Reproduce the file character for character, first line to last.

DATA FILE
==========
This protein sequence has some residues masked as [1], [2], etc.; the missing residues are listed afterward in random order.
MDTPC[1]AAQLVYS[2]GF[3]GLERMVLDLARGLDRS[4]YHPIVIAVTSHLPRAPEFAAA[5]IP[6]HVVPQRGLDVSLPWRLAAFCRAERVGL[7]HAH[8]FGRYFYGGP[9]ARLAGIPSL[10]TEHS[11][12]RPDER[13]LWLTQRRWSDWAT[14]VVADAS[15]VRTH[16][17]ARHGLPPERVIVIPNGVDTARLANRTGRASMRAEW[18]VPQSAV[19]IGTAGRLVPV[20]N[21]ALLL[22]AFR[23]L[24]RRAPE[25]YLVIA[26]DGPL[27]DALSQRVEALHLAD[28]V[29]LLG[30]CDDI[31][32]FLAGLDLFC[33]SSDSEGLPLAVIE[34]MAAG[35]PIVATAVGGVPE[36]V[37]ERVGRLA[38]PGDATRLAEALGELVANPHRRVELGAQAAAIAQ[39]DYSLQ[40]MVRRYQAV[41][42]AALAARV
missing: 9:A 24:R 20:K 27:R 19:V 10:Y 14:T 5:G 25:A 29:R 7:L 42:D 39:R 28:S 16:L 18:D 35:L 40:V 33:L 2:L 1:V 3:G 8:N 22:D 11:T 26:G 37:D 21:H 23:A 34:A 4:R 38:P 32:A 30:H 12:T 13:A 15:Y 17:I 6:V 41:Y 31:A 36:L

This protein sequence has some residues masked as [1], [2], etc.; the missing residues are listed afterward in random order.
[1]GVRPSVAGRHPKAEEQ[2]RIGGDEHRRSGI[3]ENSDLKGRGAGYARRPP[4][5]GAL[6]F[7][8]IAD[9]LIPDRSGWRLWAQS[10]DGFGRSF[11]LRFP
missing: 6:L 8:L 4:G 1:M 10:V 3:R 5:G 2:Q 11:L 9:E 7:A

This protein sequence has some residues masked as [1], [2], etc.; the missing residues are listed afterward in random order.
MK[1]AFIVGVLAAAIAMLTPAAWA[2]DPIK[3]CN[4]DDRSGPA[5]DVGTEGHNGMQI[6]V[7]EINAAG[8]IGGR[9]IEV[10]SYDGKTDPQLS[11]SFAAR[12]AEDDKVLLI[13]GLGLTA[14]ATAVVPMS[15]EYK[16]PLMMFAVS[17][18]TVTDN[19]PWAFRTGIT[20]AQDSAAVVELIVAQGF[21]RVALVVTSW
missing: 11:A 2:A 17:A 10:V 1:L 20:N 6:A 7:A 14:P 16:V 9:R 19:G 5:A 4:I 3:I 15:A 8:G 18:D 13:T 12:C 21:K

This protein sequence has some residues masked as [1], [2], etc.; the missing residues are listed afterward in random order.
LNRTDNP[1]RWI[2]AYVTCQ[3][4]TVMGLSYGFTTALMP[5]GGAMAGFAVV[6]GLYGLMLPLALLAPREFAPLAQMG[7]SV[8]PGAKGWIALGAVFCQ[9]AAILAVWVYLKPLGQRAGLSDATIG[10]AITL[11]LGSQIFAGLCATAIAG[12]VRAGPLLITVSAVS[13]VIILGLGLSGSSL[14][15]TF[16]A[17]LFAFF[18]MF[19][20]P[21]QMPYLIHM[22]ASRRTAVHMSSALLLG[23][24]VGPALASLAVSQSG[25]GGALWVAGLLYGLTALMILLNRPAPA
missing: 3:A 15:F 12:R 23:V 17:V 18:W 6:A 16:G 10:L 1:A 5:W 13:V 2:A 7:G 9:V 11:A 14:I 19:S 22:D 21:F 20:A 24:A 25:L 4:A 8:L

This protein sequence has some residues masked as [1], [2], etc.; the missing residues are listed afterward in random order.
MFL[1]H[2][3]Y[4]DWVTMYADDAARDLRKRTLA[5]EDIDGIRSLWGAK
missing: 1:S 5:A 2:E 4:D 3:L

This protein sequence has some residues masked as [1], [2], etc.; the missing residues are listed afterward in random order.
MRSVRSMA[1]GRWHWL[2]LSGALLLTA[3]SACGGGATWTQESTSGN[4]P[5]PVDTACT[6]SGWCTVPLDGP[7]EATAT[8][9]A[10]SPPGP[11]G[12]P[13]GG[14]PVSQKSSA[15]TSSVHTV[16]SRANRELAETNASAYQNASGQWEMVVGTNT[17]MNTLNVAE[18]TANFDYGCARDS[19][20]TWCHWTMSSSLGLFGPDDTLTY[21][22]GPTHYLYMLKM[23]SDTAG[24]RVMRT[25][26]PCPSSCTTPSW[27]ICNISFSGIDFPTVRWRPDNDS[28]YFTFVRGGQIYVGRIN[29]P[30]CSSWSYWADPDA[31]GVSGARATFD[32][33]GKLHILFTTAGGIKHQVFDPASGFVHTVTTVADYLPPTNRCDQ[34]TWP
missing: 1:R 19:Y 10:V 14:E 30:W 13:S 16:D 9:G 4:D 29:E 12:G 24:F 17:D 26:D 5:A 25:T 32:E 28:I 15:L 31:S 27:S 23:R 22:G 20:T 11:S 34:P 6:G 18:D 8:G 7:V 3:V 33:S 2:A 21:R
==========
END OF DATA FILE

This protein sequence has some residues masked as [1], [2], etc.; the missing residues are listed afterward in random order.
MDTPC[1]AAQLVYS[2]GF[3]GLERMVLDLARGLDRS[4]YHPIVIAVTSHLPRAPEFAAA[5]IP[6]HVVPQRGLDVSLPWRLAAFCRAERVGL[7]HAH[8]FGRYFYGGP[9]ARLAGIPSL[10]TEHS[11][12]RPDER[13]LWLTQRRWSDWAT[14]VVADAS[15]VRTH[16][17]ARHGLPPERVIVIPNGVDTARLANRTGRASMRAEW[18]VPQSAV[19]IGTAGRLVPV[20]N[21]ALLL[22]AFR[23]L[24]RRAPE[25]YLVIA[26]DGPL[27]DALSQRVEALHLAD[28]V[29]LLG[30]CDDI[31][32]FLAGLDLFC[33]SSDSEGLPLAVIE[34]MAAG[35]PIVATAVGGVPE[36]V[37]ERVGRLA[38]PGDATRLAEALGELVANPHRRVELGAQAAAIAQ[39]DYSLQ[40]MVRRYQAV[41][42]AALAARV
missing: 9:A 24:R 20:K 27:R 19:V 10:Y 14:T 5:G 25:A 29:R 7:L 42:D 39:R 28:S 16:L 18:D 35:L 40:V 33:L 2:L 1:V 3:G 8:N 22:D 11:T 26:G 37:D 21:H 23:A 34:A 4:R 38:P 32:A 30:H 12:T 13:A 15:Y 17:I 6:V 41:Y 31:A 36:L

This protein sequence has some residues masked as [1], [2], etc.; the missing residues are listed afterward in random order.
[1]GVRPSVAGRHPKAEEQ[2]RIGGDEHRRSGI[3]ENSDLKGRGAGYARRPP[4][5]GAL[6]F[7][8]IAD[9]LIPDRSGWRLWAQS[10]DGFGRSF[11]LRFP
missing: 6:L 8:L 4:G 1:M 10:V 3:R 5:G 2:Q 11:L 9:E 7:A

This protein sequence has some residues masked as [1], [2], etc.; the missing residues are listed afterward in random order.
MK[1]AFIVGVLAAAIAMLTPAAWA[2]DPIK[3]CN[4]DDRSGPA[5]DVGTEGHNGMQI[6]V[7]EINAAG[8]IGGR[9]IEV[10]SYDGKTDPQLS[11]SFAAR[12]AEDDKVLLI[13]GLGLTA[14]ATAVVPMS[15]EYK[16]PLMMFAVS[17][18]TVTDN[19]PWAFRTGIT[20]AQDSAAVVELIVAQGF[21]RVALVVTSW
missing: 11:A 2:A 17:A 10:V 1:L 20:N 6:A 7:A 14:P 16:V 9:R 19:G 5:A 4:I 3:I 15:A 8:G 18:D 13:T 12:C 21:K

This protein sequence has some residues masked as [1], [2], etc.; the missing residues are listed afterward in random order.
LNRTDNP[1]RWI[2]AYVTCQ[3][4]TVMGLSYGFTTALMP[5]GGAMAGFAVV[6]GLYGLMLPLALLAPREFAPLAQMG[7]SV[8]PGAKGWIALGAVFCQ[9]AAILAVWVYLKPLGQRAGLSDATIG[10]AITL[11]LGSQIFAGLCATAIAG[12]VRAGPLLITVSAVS[13]VIILGLGLSGSSL[14][15]TF[16]A[17]LFAFF[18]MF[19][20]P[21]QMPYLIHM[22]ASRRTAVHMSSALLLG[23][24]VGPALASLAVSQSG[25]GGALWVAGLLYGLTALMILLNRPAPA
missing: 3:A 15:F 12:R 23:V 17:V 18:W 6:A 16:G 10:L 1:A 5:W 13:V 2:A 7:G 9:V 11:A 14:I 19:S 22:D 21:F 20:A 24:A 25:L 4:A 8:L

This protein sequence has some residues masked as [1], [2], etc.; the missing residues are listed afterward in random order.
MFL[1]H[2][3]Y[4]DWVTMYADDAARDLRKRTLA[5]EDIDGIRSLWGAK
missing: 1:S 5:A 2:E 4:D 3:L

This protein sequence has some residues masked as [1], [2], etc.; the missing residues are listed afterward in random order.
MRSVRSMA[1]GRWHWL[2]LSGALLLTA[3]SACGGGATWTQESTSGN[4]P[5]PVDTACT[6]SGWCTVPLDGP[7]EATAT[8][9]A[10]SPPGP[11]G[12]P[13]GG[14]PVSQKSSA[15]TSSVHTV[16]SRANRELAETNASAYQNASGQWEMVVGTNT[17]MNTLNVAE[18]TANFDYGCARDS[19][20]TWCHWTMSSSLGLFGPDDTLTY[21][22]GPTHYLYMLKM[23]SDTAG[24]RVMRT[25][26]PCPSSCTTPSW[27]ICNISFSGIDFPTVRWRPDNDS[28]YFTFVRGGQIYVGRIN[29]P[30]CSSWSYWADPDA[31]GVSGARATFD[32][33]GKLHILFTTAGGIKHQVFDPASGFVHTVTTVADYLPPTNRCDQ[34]TWP
missing: 1:R 19:Y 10:V 14:E 30:W 13:S 16:D 9:G 4:D 29:E 12:G 24:F 17:D 26:D 5:A 25:T 32:E 28:I 15:L 31:S 27:S 23:R 22:G 20:T 11:S 34:P 6:G 18:D 8:G 7:V 3:V 33:S 2:A 21:R